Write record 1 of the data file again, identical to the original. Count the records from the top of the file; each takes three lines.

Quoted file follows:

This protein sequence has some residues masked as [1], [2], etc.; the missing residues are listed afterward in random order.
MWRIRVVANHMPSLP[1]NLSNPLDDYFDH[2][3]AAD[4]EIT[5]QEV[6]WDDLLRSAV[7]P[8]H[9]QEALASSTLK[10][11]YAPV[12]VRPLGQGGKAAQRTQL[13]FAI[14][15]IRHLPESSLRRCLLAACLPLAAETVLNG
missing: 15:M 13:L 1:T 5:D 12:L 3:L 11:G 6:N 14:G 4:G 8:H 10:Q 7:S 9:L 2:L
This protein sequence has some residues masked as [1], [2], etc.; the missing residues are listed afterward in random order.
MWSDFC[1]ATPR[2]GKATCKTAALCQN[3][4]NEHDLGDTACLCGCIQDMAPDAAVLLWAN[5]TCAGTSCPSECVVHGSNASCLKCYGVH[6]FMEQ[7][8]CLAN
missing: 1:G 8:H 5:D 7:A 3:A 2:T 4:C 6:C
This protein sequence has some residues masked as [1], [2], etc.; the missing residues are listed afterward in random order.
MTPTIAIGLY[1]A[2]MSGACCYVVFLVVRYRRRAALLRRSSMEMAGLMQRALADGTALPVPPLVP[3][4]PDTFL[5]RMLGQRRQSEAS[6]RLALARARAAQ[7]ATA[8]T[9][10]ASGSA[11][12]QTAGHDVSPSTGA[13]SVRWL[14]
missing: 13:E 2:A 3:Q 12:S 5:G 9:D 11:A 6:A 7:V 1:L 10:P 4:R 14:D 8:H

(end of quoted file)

This protein sequence has some residues masked as [1], [2], etc.; the missing residues are listed afterward in random order.
MWRIRVVANHMPSLP[1]NLSNPLDDYFDH[2][3]AAD[4]EIT[5]QEV[6]WDDLLRSAV[7]P[8]H[9]QEALASSTLK[10][11]YAPV[12]VRPLGQGGKAAQRTQL[13]FAI[14][15]IRHLPESSLRRCLLAACLPLAAETVLNG
missing: 15:M 13:L 1:T 5:D 12:L 3:L 11:G 6:N 14:G 4:G 8:H 10:Q 7:S 9:L 2:L